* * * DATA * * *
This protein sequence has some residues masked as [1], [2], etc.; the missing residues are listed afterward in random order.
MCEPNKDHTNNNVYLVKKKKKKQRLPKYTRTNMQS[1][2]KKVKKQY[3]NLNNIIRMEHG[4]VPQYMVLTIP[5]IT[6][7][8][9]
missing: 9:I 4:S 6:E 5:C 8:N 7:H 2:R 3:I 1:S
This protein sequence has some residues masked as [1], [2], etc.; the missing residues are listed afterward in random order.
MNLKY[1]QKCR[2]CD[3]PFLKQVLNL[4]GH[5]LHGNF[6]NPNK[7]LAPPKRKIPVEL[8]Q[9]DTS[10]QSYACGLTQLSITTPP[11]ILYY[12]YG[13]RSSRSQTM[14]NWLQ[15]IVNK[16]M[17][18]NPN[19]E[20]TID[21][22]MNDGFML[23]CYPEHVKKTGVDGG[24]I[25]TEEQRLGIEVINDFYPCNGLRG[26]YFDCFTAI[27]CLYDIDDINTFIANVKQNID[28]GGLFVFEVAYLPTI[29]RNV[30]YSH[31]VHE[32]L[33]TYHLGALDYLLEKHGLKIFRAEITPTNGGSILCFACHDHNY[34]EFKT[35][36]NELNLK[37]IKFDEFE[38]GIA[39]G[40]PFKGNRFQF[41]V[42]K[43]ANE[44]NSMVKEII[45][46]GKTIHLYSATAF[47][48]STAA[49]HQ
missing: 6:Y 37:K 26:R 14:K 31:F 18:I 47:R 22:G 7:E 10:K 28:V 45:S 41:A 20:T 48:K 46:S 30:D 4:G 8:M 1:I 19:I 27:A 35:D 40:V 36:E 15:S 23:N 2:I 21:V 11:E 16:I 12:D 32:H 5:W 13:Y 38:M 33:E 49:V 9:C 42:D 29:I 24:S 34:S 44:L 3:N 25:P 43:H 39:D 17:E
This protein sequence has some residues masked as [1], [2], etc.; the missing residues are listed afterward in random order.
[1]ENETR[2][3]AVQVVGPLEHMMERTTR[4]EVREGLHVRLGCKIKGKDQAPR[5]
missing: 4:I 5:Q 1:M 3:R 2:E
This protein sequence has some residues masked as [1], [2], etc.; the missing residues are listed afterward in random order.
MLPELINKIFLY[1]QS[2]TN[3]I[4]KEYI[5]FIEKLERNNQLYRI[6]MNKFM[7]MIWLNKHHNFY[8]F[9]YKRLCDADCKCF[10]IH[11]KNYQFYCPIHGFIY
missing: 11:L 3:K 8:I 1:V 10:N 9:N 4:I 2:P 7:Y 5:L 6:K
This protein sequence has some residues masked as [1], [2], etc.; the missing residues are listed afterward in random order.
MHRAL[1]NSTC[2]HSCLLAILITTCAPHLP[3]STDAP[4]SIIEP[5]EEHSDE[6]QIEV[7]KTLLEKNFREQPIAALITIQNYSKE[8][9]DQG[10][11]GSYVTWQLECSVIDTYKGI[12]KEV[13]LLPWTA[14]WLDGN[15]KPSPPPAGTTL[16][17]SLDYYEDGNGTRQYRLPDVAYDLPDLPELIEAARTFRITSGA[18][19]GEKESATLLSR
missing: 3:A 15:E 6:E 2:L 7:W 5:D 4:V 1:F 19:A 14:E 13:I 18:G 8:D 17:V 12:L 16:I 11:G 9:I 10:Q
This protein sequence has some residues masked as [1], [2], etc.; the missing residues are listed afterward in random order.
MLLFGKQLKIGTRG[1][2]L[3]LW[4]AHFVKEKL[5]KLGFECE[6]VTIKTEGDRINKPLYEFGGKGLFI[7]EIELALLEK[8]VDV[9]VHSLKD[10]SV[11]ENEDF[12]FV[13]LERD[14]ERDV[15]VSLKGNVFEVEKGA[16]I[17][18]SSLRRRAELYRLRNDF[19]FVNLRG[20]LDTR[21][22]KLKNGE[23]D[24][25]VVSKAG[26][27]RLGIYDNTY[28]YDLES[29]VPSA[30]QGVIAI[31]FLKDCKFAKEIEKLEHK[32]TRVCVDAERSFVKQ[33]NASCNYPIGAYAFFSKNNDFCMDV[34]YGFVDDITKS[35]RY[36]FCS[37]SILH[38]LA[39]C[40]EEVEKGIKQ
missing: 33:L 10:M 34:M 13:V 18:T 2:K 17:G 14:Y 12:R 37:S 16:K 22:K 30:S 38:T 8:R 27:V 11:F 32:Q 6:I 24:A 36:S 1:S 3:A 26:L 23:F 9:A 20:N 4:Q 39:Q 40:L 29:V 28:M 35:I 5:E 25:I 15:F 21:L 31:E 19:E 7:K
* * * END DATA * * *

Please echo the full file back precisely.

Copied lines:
This protein sequence has some residues masked as [1], [2], etc.; the missing residues are listed afterward in random order.
MCEPNKDHTNNNVYLVKKKKKKQRLPKYTRTNMQS[1][2]KKVKKQY[3]NLNNIIRMEHG[4]VPQYMVLTIP[5]IT[6][7][8][9]
missing: 9:I 4:S 6:E 5:C 8:N 7:H 2:R 3:I 1:S
This protein sequence has some residues masked as [1], [2], etc.; the missing residues are listed afterward in random order.
MNLKY[1]QKCR[2]CD[3]PFLKQVLNL[4]GH[5]LHGNF[6]NPNK[7]LAPPKRKIPVEL[8]Q[9]DTS[10]QSYACGLTQLSITTPP[11]ILYY[12]YG[13]RSSRSQTM[14]NWLQ[15]IVNK[16]M[17][18]NPN[19]E[20]TID[21][22]MNDGFML[23]CYPEHVKKTGVDGG[24]I[25]TEEQRLGIEVINDFYPCNGLRG[26]YFDCFTAI[27]CLYDIDDINTFIANVKQNID[28]GGLFVFEVAYLPTI[29]RNV[30]YSH[31]VHE[32]L[33]TYHLGALDYLLEKHGLKIFRAEITPTNGGSILCFACHDHNY[34]EFKT[35][36]NELNLK[37]IKFDEFE[38]GIA[39]G[40]PFKGNRFQF[41]V[42]K[43]ANE[44]NSMVKEII[45][46]GKTIHLYSATAF[47][48]STAA[49]HQ
missing: 6:Y 37:K 26:R 14:K 31:F 18:I 47:R 22:G 7:E 10:K 28:V 45:S 41:A 20:T 48:K 46:S 30:D 4:G 8:M 1:I 19:I 27:A 35:D 40:V 36:E 15:S 23:N 2:I 21:V 11:E 16:I 12:D 32:H 5:W 13:Y 38:M 33:E 49:V 9:C 42:D 29:I 24:S 34:S 44:L 3:N 25:P 43:H 39:D 17:E
This protein sequence has some residues masked as [1], [2], etc.; the missing residues are listed afterward in random order.
[1]ENETR[2][3]AVQVVGPLEHMMERTTR[4]EVREGLHVRLGCKIKGKDQAPR[5]
missing: 4:I 5:Q 1:M 3:R 2:E
This protein sequence has some residues masked as [1], [2], etc.; the missing residues are listed afterward in random order.
MLPELINKIFLY[1]QS[2]TN[3]I[4]KEYI[5]FIEKLERNNQLYRI[6]MNKFM[7]MIWLNKHHNFY[8]F[9]YKRLCDADCKCF[10]IH[11]KNYQFYCPIHGFIY
missing: 11:L 3:K 8:I 1:V 10:N 9:N 4:I 2:P 7:Y 5:L 6:K
This protein sequence has some residues masked as [1], [2], etc.; the missing residues are listed afterward in random order.
MHRAL[1]NSTC[2]HSCLLAILITTCAPHLP[3]STDAP[4]SIIEP[5]EEHSDE[6]QIEV[7]KTLLEKNFREQPIAALITIQNYSKE[8][9]DQG[10][11]GSYVTWQLECSVIDTYKGI[12]KEV[13]LLPWTA[14]WLDGN[15]KPSPPPAGTTL[16][17]SLDYYEDGNGTRQYRLPDVAYDLPDLPELIEAARTFRITSGA[18][19]GEKESATLLSR
missing: 3:A 15:E 6:E 2:L 7:W 5:D 4:V 1:F 19:A 14:E 13:I 18:G 8:D 17:V 12:L 16:I 11:G 9:I 10:Q
This protein sequence has some residues masked as [1], [2], etc.; the missing residues are listed afterward in random order.
MLLFGKQLKIGTRG[1][2]L[3]LW[4]AHFVKEKL[5]KLGFECE[6]VTIKTEGDRINKPLYEFGGKGLFI[7]EIELALLEK[8]VDV[9]VHSLKD[10]SV[11]ENEDF[12]FV[13]LERD[14]ERDV[15]VSLKGNVFEVEKGA[16]I[17][18]SSLRRRAELYRLRNDF[19]FVNLRG[20]LDTR[21][22]KLKNGE[23]D[24][25]VVSKAG[26][27]RLGIYDNTY[28]YDLES[29]VPSA[30]QGVIAI[31]FLKDCKFAKEIEKLEHK[32]TRVCVDAERSFVKQ[33]NASCNYPIGAYAFFSKNNDFCMDV[34]YGFVDDITKS[35]RY[36]FCS[37]SILH[38]LA[39]C[40]EEVEKGIKQ
missing: 33:L 10:M 34:M 13:V 18:T 2:K 17:G 14:Y 12:R 37:S 16:K 22:K 30:S 38:T 8:R 27:V 11:F 32:Q 6:I 24:A 36:S 1:S 3:A 26:L 23:F 9:A 20:N 4:Q 39:Q 40:L 29:V 28:M 35:I 5:E 25:I 15:F 21:L 31:E 19:E 7:K